Our US Ambassador to Malta during the Bush years started this precedent-setting scheme in motion. (Here is just one post on Tea Party Molly.) Legitimate refugees are to seek asylum in the first nation in which they arrive. By creating this new model, we have opened the door to other countries asking that they too transit illegal aliens through their countries to the US. Also, note in this story the role the UN is playing. It was only a week or so ago that someone commented here that the US does not do the bidding of the UN. Hmmm!
This is funny, go read this post from January where we learned that the migrant Africans really prefer the more generous welfare states of Europe to the US! Little do the migrants know that there is fierce competition going on in the US to get their bodies to America so that federal contractors will survive financially (and Democrats will get more voters!).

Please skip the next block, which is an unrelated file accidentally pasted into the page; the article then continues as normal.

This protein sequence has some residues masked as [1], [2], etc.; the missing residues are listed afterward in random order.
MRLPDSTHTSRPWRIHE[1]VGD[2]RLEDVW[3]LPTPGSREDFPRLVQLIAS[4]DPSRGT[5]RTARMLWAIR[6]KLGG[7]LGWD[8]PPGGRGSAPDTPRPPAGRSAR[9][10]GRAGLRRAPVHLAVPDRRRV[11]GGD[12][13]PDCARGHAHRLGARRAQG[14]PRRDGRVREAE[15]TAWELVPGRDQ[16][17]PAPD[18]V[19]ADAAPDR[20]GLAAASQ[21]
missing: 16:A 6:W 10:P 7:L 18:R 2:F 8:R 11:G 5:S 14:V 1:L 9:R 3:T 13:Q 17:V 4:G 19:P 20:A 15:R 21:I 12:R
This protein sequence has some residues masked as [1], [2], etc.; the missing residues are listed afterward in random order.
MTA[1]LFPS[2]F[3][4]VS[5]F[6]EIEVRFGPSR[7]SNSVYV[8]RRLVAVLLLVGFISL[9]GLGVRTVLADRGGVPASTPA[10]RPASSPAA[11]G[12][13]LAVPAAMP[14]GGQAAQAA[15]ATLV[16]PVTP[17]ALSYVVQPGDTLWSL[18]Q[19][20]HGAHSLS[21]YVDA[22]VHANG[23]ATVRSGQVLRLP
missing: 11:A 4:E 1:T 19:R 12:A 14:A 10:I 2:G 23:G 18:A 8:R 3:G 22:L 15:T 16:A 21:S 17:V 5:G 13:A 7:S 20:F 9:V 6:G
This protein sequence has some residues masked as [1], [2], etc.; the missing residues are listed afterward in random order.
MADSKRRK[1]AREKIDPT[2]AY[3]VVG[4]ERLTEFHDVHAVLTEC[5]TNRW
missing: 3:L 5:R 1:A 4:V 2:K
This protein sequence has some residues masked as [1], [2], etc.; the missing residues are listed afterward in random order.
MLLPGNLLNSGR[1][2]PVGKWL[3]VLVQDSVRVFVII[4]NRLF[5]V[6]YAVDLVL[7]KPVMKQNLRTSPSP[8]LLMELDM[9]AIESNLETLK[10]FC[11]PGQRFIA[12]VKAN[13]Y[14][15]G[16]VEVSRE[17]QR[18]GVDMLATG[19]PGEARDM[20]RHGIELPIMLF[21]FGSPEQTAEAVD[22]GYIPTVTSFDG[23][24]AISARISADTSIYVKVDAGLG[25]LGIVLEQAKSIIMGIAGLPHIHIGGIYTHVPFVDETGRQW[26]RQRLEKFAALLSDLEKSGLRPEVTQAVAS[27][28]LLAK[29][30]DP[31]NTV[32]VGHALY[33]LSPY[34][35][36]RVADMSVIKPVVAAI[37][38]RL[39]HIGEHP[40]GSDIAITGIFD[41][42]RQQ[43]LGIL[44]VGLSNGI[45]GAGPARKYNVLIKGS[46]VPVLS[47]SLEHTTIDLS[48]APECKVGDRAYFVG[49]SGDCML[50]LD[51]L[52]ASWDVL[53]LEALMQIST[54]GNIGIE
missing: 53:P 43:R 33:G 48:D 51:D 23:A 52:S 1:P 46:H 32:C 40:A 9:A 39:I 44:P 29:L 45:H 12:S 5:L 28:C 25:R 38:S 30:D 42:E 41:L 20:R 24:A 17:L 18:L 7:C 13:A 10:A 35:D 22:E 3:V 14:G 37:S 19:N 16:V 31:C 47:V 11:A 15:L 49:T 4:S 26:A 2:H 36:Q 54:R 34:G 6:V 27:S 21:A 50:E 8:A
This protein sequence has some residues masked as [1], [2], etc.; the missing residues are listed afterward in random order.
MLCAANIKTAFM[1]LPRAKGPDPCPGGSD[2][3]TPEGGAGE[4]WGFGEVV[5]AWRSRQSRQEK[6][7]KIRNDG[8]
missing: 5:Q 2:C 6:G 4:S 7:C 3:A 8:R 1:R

Read the rest for more information and source links.
Presseurope.eu has an in-depth report on the Maltese holding camps:
Malta: In the Forgotten Camps
Along with the Italian island of Lampedusa, the Maltese Archipelago has become a favoured destination for hundreds of Africans fleeing the fighting in Libya. But on arrival, what they see of Europe is an unsanitary hangar where they vainly wait for political asylum. French news website Mediapart reports.
Having been confined in secure facilities on arrival, migrants who are identified as “vulnerable” are then sent to open refugee centres, one of which is reserved for families. Located close to the runways of an abandoned airport, Hal Far, as it is called, is at the end of a bus line and far from shops and ordinary homes.